EAST LANSING, Mich. (WOOD) — As one of 13 people arrested near Michigan State’s campus over the weekend was formally charged, East Lansing police are reminding students and fans that disturbances following sporting events will not be tolerated.
Dylan Bonell was arraigned Tuesday for his part in the off-campus disturbance following Michigan State’s Sweet 16 win over Oklahoma. The 19-year-old from Plymouth faces two misdemeanor disorderly conduct charges of remaining within 300 feet of a fire and hindering/assaulting/obstructing a police officer, and a charge of being a minor in possession of alcohol.
Bonell was one of three people arrested early Saturday in the 1000 block of Waters Edge Drive near Cedar Village Apartments, according to the East Lansing Police Department. The area of that apartment complex has been the site of several disturbances following Michigan State sporting events over the years. Ten people were arrested in the same area on Sunday after Michigan State beat Louisville in the Elite Eight game.
All 13 people arrested face similar disorderly conduct charges that could land them in jail for 90 days and/or earn them a $500 fine. East Lansing PD said they will be “prosecuted to the fullest extent of the law” and they may be evicted from Cedar Village if they live there.
Michigan State plays Duke in a Final Four game in Indianapolis this Saturday evening.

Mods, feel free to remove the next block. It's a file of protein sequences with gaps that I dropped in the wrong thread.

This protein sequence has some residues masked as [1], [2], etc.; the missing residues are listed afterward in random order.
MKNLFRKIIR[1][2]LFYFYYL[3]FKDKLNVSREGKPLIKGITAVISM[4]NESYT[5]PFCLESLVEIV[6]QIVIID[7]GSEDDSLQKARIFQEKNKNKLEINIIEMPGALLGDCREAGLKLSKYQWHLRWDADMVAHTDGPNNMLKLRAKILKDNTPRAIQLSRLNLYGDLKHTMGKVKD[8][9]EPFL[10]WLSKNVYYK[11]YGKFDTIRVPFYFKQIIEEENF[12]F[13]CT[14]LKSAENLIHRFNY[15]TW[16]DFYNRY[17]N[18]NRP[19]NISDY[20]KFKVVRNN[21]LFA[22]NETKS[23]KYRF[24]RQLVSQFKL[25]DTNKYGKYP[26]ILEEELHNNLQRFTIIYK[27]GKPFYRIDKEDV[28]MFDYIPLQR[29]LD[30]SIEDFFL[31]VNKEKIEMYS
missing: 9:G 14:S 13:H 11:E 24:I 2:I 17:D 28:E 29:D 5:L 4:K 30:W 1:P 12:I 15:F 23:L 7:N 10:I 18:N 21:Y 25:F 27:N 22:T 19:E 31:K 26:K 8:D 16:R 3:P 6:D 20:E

In a Tuesday release, East Lansing police stated that though the city “is supportive of safe, responsible celebrations, there is no tolerance for setting illegal fires, throwing objects at police/bystanders and destroying public and private property,” saying it was “only a matter of time before someone gets seriously hurt at one of these disturbances.”
Police reminded students that remaining within 300 feet of an open fire is a misdemeanor crime and that they could face jail time and a fine, and that students found to be participating in an unlawful assembly or riot could be suspended or expelled.
After court proceedings Tuesday, Bonell was released on a $500 personal recognizance bond with conditions that included a 10 p.m. curfew and orders not to drink and to take daily breath tests. He was also told not be found within 2,500 feet of a civil disturbance. If he breaks one of the conditions, his bond could be revoked. He’s expected back in court on April 30.